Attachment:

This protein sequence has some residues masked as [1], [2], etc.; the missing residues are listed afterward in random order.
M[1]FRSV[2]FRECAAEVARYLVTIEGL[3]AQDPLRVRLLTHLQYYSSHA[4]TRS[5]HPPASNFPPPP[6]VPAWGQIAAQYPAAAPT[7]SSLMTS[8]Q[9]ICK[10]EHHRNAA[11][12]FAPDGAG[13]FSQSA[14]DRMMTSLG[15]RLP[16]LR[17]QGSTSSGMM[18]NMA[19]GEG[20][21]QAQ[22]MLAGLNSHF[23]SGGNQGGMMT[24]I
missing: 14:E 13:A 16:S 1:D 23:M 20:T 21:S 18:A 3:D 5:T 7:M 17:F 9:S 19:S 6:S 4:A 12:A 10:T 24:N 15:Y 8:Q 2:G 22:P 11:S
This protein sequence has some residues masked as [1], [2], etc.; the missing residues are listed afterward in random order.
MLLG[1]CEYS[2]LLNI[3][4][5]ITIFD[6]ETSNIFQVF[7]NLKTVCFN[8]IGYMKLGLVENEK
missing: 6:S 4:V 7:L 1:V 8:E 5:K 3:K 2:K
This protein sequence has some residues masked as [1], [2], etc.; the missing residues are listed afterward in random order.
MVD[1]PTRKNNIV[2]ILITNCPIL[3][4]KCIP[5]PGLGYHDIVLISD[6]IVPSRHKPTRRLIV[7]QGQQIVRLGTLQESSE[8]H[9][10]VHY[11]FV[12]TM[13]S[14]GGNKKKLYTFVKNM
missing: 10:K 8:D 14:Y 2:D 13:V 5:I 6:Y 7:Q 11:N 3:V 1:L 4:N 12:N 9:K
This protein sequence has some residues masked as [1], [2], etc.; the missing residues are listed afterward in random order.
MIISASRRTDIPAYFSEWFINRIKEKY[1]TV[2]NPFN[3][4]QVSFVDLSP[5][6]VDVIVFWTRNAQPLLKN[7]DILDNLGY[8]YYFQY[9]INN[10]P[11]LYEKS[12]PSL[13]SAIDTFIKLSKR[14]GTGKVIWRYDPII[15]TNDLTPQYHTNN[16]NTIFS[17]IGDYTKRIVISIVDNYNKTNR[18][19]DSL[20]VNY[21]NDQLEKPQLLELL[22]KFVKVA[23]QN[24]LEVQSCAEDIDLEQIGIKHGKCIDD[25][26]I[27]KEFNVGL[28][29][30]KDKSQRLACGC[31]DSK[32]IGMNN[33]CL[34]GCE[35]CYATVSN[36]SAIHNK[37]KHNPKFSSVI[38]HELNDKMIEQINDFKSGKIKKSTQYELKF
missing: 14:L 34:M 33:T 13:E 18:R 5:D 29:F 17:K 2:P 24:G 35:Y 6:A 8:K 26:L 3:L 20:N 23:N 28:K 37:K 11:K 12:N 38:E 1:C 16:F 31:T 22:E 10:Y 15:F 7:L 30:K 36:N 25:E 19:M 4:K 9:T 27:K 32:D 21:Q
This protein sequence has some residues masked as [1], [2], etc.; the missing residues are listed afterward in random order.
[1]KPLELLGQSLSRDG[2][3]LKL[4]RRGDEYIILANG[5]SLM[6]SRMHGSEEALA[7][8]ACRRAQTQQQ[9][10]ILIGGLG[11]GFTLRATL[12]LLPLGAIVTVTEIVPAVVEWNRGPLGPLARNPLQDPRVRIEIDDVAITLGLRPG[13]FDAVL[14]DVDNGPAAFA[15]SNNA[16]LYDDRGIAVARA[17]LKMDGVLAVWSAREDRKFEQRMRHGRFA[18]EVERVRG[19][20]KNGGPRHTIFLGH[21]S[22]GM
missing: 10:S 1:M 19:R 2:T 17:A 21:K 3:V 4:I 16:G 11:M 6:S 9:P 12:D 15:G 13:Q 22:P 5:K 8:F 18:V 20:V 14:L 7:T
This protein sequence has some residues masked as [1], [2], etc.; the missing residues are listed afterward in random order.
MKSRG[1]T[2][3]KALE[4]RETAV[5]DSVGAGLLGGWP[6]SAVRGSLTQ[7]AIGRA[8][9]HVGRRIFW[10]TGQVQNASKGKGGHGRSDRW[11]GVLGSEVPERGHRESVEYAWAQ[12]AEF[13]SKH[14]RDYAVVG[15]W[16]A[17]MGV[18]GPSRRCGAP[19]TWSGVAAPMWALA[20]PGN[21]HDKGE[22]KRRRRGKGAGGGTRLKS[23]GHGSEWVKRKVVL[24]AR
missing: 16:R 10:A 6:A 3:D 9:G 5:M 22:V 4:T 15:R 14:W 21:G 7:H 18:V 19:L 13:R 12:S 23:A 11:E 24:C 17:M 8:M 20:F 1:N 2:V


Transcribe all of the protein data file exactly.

This protein sequence has some residues masked as [1], [2], etc.; the missing residues are listed afterward in random order.
M[1]FRSV[2]FRECAAEVARYLVTIEGL[3]AQDPLRVRLLTHLQYYSSHA[4]TRS[5]HPPASNFPPPP[6]VPAWGQIAAQYPAAAPT[7]SSLMTS[8]Q[9]ICK[10]EHHRNAA[11][12]FAPDGAG[13]FSQSA[14]DRMMTSLG[15]RLP[16]LR[17]QGSTSSGMM[18]NMA[19]GEG[20][21]QAQ[22]MLAGLNSHF[23]SGGNQGGMMT[24]I
missing: 14:E 13:A 16:S 1:D 23:M 20:T 21:S 18:A 3:D 5:T 7:M 17:F 9:S 19:S 6:S 4:A 12:A 10:T 24:N 15:Y 8:Q 2:G 22:P 11:S
This protein sequence has some residues masked as [1], [2], etc.; the missing residues are listed afterward in random order.
MLLG[1]CEYS[2]LLNI[3][4][5]ITIFD[6]ETSNIFQVF[7]NLKTVCFN[8]IGYMKLGLVENEK
missing: 6:S 4:V 7:L 1:V 8:E 5:K 3:K 2:K
This protein sequence has some residues masked as [1], [2], etc.; the missing residues are listed afterward in random order.
MVD[1]PTRKNNIV[2]ILITNCPIL[3][4]KCIP[5]PGLGYHDIVLISD[6]IVPSRHKPTRRLIV[7]QGQQIVRLGTLQESSE[8]H[9][10]VHY[11]FV[12]TM[13]S[14]GGNKKKLYTFVKNM
missing: 10:K 8:D 14:Y 2:D 13:V 5:I 6:Y 7:Q 11:N 3:V 1:L 4:N 12:N 9:K
This protein sequence has some residues masked as [1], [2], etc.; the missing residues are listed afterward in random order.
MIISASRRTDIPAYFSEWFINRIKEKY[1]TV[2]NPFN[3][4]QVSFVDLSP[5][6]VDVIVFWTRNAQPLLKN[7]DILDNLGY[8]YYFQY[9]INN[10]P[11]LYEKS[12]PSL[13]SAIDTFIKLSKR[14]GTGKVIWRYDPII[15]TNDLTPQYHTNN[16]NTIFS[17]IGDYTKRIVISIVDNYNKTNR[18][19]DSL[20]VNY[21]NDQLEKPQLLELL[22]KFVKVA[23]QN[24]LEVQSCAEDIDLEQIGIKHGKCIDD[25][26]I[27]KEFNVGL[28][29][30]KDKSQRLACGC[31]DSK[32]IGMNN[33]CL[34]GCE[35]CYATVSN[36]SAIHNK[37]KHNPKFSSVI[38]HELNDKMIEQINDFKSGKIKKSTQYELKF
missing: 14:L 34:M 33:T 13:E 18:R 5:D 29:F 17:K 2:P 24:G 35:Y 6:A 8:K 26:L 3:L 20:N 23:N 28:K 37:K 11:K 12:N 38:E 1:C 16:F 31:T 22:E 10:Y 15:F 7:L 30:K 36:N 25:E 19:M 4:K 9:T 27:K 32:D 21:Q
This protein sequence has some residues masked as [1], [2], etc.; the missing residues are listed afterward in random order.
[1]KPLELLGQSLSRDG[2][3]LKL[4]RRGDEYIILANG[5]SLM[6]SRMHGSEEALA[7][8]ACRRAQTQQQ[9][10]ILIGGLG[11]GFTLRATL[12]LLPLGAIVTVTEIVPAVVEWNRGPLGPLARNPLQDPRVRIEIDDVAITLGLRPG[13]FDAVL[14]DVDNGPAAFA[15]SNNA[16]LYDDRGIAVARA[17]LKMDGVLAVWSAREDRKFEQRMRHGRFA[18]EVERVRG[19][20]KNGGPRHTIFLGH[21]S[22]GM
missing: 10:S 1:M 19:R 2:T 17:A 21:K 3:V 4:I 16:G 11:M 6:S 9:P 12:D 15:G 13:Q 22:P 5:K 8:F 18:V 20:V 14:L 7:T
This protein sequence has some residues masked as [1], [2], etc.; the missing residues are listed afterward in random order.
MKSRG[1]T[2][3]KALE[4]RETAV[5]DSVGAGLLGGWP[6]SAVRGSLTQ[7]AIGRA[8][9]HVGRRIFW[10]TGQVQNASKGKGGHGRSDRW[11]GVLGSEVPERGHRESVEYAWAQ[12]AEF[13]SKH[14]RDYAVVG[15]W[16]A[17]MGV[18]GPSRRCGAP[19]TWSGVAAPMWALA[20]PGN[21]HDKGE[22]KRRRRGKGAGGGTRLKS[23]GHGSEWVKRKVVL[24]AR
missing: 16:R 10:A 6:A 3:D 9:G 5:M 22:V 4:T 15:R 14:W 21:G 7:H 18:V 19:L 13:R 12:S 23:A 11:E 24:C 17:M 8:M 20:F 1:N 2:V